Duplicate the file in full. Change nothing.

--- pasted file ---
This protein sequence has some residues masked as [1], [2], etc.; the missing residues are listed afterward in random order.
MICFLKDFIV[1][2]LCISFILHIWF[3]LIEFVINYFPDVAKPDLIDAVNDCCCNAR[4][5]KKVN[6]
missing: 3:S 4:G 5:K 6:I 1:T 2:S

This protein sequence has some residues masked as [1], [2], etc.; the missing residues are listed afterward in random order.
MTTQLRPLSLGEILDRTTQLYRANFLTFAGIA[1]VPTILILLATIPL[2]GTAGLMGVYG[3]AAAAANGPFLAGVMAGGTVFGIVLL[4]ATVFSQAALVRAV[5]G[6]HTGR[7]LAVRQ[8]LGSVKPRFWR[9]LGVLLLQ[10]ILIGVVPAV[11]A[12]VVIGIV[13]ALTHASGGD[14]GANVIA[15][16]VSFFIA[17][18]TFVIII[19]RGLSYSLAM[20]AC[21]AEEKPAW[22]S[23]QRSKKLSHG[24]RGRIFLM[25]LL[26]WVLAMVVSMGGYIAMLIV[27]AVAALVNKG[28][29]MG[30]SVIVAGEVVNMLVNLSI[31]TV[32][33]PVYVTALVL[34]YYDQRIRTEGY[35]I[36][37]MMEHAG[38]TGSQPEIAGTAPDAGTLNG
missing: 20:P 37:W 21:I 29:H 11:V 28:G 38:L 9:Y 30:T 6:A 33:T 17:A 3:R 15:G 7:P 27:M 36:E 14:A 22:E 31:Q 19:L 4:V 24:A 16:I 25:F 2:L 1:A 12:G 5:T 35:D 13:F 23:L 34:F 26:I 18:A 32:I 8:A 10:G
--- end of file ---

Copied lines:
This protein sequence has some residues masked as [1], [2], etc.; the missing residues are listed afterward in random order.
MICFLKDFIV[1][2]LCISFILHIWF[3]LIEFVINYFPDVAKPDLIDAVNDCCCNAR[4][5]KKVN[6]
missing: 3:S 4:G 5:K 6:I 1:T 2:S

This protein sequence has some residues masked as [1], [2], etc.; the missing residues are listed afterward in random order.
MTTQLRPLSLGEILDRTTQLYRANFLTFAGIA[1]VPTILILLATIPL[2]GTAGLMGVYG[3]AAAAANGPFLAGVMAGGTVFGIVLL[4]ATVFSQAALVRAV[5]G[6]HTGR[7]LAVRQ[8]LGSVKPRFWR[9]LGVLLLQ[10]ILIGVVPAV[11]A[12]VVIGIV[13]ALTHASGGD[14]GANVIA[15][16]VSFFIA[17][18]TFVIII[19]RGLSYSLAM[20]AC[21]AEEKPAW[22]S[23]QRSKKLSHG[24]RGRIFLM[25]LL[26]WVLAMVVSMGGYIAMLIV[27]AVAALVNKG[28][29]MG[30]SVIVAGEVVNMLVNLSI[31]TV[32][33]PVYVTALVL[34]YYDQRIRTEGY[35]I[36][37]MMEHAG[38]TGSQPEIAGTAPDAGTLNG
missing: 20:P 37:W 21:I 29:H 11:V 28:G 38:L 9:Y 30:T 6:A 33:T 17:A 3:R 15:G 7:P 27:M 36:E 14:A 22:E 31:Q 19:L 4:V 24:A 16:I 25:F 2:L 1:A 12:G 5:T 35:D 13:F 23:L 34:F 26:I 18:A 32:I 8:A 10:G